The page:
Sometimes she still surprises you, Angela Merkel, the long-term chancellor. In the budget debate, she gets really passionate about the next budget, presumably the last one for which she is responsible. That was when it came to Covid-19 and what we could all expect when fall really kicked off.
Merkel certainly does not want to be the one who trivializes the subject in the fall of her chancellor. You could say it is better to warn too much than too little, but not, because Merkel, a scientist herself, trusts the scientists, and the majority of them warn.
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That is why the Chancellor seeks understanding for the renewed limitations in daily life. And it is not that she was not echoed, partly positive, partly different: the left-wing party leader Dietmar Bartsch does not think everything that the Christian Democrat Merkel asks or does is unreasonable. But he also warns you and your colleagues a little: namely against restrictions on fundamental rights where these are not mandatory, and against parliamentary deprivation of power.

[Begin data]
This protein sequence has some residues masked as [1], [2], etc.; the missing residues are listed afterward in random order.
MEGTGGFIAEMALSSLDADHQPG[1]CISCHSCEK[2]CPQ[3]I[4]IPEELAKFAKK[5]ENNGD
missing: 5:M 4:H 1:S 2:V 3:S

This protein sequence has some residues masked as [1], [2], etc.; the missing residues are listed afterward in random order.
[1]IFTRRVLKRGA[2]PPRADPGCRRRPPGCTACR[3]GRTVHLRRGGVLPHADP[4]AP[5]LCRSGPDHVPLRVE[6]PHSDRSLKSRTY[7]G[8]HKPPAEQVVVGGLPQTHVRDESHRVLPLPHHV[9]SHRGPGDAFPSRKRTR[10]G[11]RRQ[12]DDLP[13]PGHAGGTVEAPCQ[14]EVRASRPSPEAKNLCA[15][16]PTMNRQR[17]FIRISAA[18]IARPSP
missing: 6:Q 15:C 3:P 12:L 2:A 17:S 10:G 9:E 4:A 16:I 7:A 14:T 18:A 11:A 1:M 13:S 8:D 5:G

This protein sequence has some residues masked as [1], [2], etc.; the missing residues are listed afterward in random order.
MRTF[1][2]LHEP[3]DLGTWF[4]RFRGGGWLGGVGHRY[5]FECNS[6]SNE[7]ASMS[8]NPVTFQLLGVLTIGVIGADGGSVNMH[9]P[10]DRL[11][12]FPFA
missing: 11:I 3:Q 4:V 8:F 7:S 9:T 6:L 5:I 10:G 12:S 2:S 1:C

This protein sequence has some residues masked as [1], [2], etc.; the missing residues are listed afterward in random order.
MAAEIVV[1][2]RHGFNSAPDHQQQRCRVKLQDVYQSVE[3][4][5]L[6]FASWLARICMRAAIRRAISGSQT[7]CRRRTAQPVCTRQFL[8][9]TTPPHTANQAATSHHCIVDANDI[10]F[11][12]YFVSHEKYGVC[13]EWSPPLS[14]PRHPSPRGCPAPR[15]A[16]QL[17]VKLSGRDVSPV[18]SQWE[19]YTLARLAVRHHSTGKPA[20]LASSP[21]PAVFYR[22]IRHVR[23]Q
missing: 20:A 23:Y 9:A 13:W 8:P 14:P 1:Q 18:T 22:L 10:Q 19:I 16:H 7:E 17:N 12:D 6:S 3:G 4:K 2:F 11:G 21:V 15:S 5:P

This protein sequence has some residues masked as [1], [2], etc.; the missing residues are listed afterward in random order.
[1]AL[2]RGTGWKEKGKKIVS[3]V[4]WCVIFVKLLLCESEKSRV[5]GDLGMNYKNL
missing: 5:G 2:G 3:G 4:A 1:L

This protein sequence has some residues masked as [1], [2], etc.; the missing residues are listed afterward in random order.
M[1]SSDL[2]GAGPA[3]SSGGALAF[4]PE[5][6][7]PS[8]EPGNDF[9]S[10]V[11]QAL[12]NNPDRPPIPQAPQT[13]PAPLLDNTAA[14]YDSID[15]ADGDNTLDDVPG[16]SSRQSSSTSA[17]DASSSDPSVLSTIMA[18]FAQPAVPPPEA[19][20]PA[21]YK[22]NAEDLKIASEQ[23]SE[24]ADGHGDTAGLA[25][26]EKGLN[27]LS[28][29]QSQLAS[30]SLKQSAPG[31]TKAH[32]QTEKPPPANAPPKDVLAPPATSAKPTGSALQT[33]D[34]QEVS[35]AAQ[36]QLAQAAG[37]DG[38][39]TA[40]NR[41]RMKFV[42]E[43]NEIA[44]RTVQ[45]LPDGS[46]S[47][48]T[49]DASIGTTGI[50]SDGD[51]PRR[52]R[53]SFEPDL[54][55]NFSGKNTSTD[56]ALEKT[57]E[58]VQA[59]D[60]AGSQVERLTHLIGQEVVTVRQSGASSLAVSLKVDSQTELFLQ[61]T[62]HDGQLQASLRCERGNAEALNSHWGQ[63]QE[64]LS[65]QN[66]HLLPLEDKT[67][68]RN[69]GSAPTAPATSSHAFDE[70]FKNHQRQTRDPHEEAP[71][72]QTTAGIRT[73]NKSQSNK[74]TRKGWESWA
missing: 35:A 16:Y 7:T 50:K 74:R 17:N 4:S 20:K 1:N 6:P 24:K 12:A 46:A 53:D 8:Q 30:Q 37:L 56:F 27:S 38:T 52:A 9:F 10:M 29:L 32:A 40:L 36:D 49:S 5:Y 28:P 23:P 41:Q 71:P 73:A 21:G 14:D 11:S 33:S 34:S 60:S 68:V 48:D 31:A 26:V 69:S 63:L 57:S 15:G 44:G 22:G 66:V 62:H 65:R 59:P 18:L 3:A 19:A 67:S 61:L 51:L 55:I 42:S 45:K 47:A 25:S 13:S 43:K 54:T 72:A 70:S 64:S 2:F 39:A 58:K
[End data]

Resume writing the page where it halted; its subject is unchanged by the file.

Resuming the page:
Left notes of the FDP
The same could have been said by an FDP grandee, from Gerhart Baum, the ex-Home Secretary, to Wolfgang Kubicki, the Bundestag’s vice president. And group chairman Christian Linder. That was also mentioned in his speech. You could say that the Liberal Party rarely sounds so leftist.
Where it is not really left anymore. In North Rhine-Westphalia, where the FDP rules with Armin Laschet’s CDU – precisely with the one hoping for Merkel’s successor – the rule is that any restriction of constitutional rights must be justified again in parliament after a few months. if it must continue. It’s as liberal as it is conservative as it is on the left.
That, in turn, as they say in modern German, is compatible with a wide variety of parties. Which reminds us that in some places, in other words locally, the CDU already works pretty well with links; and that the FDP is not always afraid of contact. Now that does not mean that in the fall of 2021, after the federal elections, the CDU will join forces with the Left Party. But it is said that the left is not always as left as its opponents lead us to believe.
This opens up unimaginable coalition possibilities; if you would want to. Great Christian Democrats have already said that unity will be achieved if the left is also discussed as a coalition partner. Yes, it is too early to speculate on such a thing after 30 years of German unity, and it is risky too. For the other Reds, the SPD, for the Greens and even for the FDP, the risk is smaller. They also have less to lose than the CDU. Especially if Angela Merkel has lost.